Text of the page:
Avoiding the Courtroom: Presenting Offers, Settlements & Private Agreements (pt1)
Both the general public and a great number of lawyers see the legal practice as a confrontation. Whether in a trial for child custody after a difficult divorce or a claim over the simplest commercial transaction, litigation is a synonym of war. This idea is reinforced by the fact that client/lawyer agreements often include a fixed rate for the lawyer/firm based on the received compensation and amounts paid from the case. While there is nothing wrong about fighting for what’s right, whether a fair compensation for a client or proving intellectual property infringements, going to war for every case and every client may result in negative outcomes.
Not Everything Is A Fight
Everything does not need to be a fight. As a litigator, your practice area becomes your personal brand. Your personal brand is to fight and go to war. The constant warring or the perception that you are always at war makes you unapproachable. Other attorneys will decline to offer any kind of settlement or solution outside the courtroom.
Before heading to battle, attorneys must ask their clients and fully comprehend best-case scenarios to close the matter. Legal practitioners who are not fully aware of clients needs are often surprised about their responses. many opt for public statements that include clarification and an apology. On a personal level, clients would give up property, assets and/or bank accounts to get, at the very least, shared custody of children. These situations require a mediator, a great negotiator, someone with empathy and social skills, not a mean litigator.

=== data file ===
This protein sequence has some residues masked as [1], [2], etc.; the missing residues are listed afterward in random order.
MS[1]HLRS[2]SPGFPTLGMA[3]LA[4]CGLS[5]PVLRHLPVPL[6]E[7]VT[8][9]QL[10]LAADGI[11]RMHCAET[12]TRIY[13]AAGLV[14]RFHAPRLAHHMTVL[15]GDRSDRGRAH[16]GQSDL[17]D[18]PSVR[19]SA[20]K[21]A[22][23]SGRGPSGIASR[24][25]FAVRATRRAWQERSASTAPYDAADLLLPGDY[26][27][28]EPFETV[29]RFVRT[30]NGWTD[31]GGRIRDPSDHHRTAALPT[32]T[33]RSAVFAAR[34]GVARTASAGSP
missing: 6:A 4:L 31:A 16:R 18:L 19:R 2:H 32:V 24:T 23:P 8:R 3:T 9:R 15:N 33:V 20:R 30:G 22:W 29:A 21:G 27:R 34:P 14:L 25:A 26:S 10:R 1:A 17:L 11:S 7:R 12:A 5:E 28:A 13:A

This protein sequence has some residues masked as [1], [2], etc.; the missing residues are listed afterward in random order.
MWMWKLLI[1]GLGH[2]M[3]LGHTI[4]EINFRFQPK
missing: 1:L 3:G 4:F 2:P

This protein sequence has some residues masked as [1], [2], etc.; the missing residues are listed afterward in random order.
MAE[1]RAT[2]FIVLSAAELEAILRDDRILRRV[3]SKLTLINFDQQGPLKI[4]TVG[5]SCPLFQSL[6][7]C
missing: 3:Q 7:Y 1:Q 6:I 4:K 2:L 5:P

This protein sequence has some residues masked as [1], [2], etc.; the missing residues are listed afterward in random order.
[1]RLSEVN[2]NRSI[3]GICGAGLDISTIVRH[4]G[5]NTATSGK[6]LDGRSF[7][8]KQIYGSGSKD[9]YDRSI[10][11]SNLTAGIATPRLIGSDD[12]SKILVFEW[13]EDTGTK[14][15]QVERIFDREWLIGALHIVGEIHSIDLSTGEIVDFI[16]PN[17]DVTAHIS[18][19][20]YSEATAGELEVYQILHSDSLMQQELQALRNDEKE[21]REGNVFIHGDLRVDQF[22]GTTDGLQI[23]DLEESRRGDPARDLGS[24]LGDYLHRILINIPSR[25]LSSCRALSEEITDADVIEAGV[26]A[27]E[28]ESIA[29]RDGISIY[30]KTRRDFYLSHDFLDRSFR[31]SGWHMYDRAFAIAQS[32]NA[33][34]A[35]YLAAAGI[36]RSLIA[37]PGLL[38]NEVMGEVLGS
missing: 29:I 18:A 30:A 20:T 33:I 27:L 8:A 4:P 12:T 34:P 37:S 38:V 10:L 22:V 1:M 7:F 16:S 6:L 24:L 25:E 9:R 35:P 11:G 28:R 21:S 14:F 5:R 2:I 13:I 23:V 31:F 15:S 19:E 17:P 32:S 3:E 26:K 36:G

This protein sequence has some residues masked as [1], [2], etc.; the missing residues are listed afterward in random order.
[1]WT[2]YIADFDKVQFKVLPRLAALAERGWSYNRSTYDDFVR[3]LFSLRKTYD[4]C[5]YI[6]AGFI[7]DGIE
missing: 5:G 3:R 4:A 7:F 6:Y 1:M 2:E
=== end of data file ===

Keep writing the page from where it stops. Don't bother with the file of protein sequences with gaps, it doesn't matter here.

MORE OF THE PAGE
This does not mean, however, that lawyers should raise the white flag before the first hearing or prior to approaching the counterparty. This means that the legal strategy must be created with the idea of getting what the client really wants. Working around the principle that the client is always right, the legal team can develop a plan that will set the grounds for winning the case.
Great results can be achieved without setting a foot in court if outcomes are clearly understood. Regardless of the legal practice, branch, or jurisdiction, there is always room for negotiation.
In order to properly address the possibilities, legal practitioners need to keep in mind that settling the case and losing are not mutually exclusive and how you present these alternatives to your clients definitely has an impact on their decision on how to proceed. Lawyers are hired to provide an expert opinion on legal matters with complete honesty and transparency which doesn’t always mean guiding clients into the courtroom. It is important to let clients know that making a private arrangement can save them valuable time since trials can last months or even years before reaching a decision without mentioning a potential appeal. Saving time is as important as getting monetary compensation usually the case with intellectual property and/or commercial law.
The private and confidential nature of negotiations is also something to be considered. Rather than dealing with public exposure and news coverage, lawyers can draft a private settlement where the content and nature of the settlement remains confidential, away from the press and social media. Subscribe to the Leopard Blog for discussions on firm management, diversity, law firm insights, and other relevant topics.
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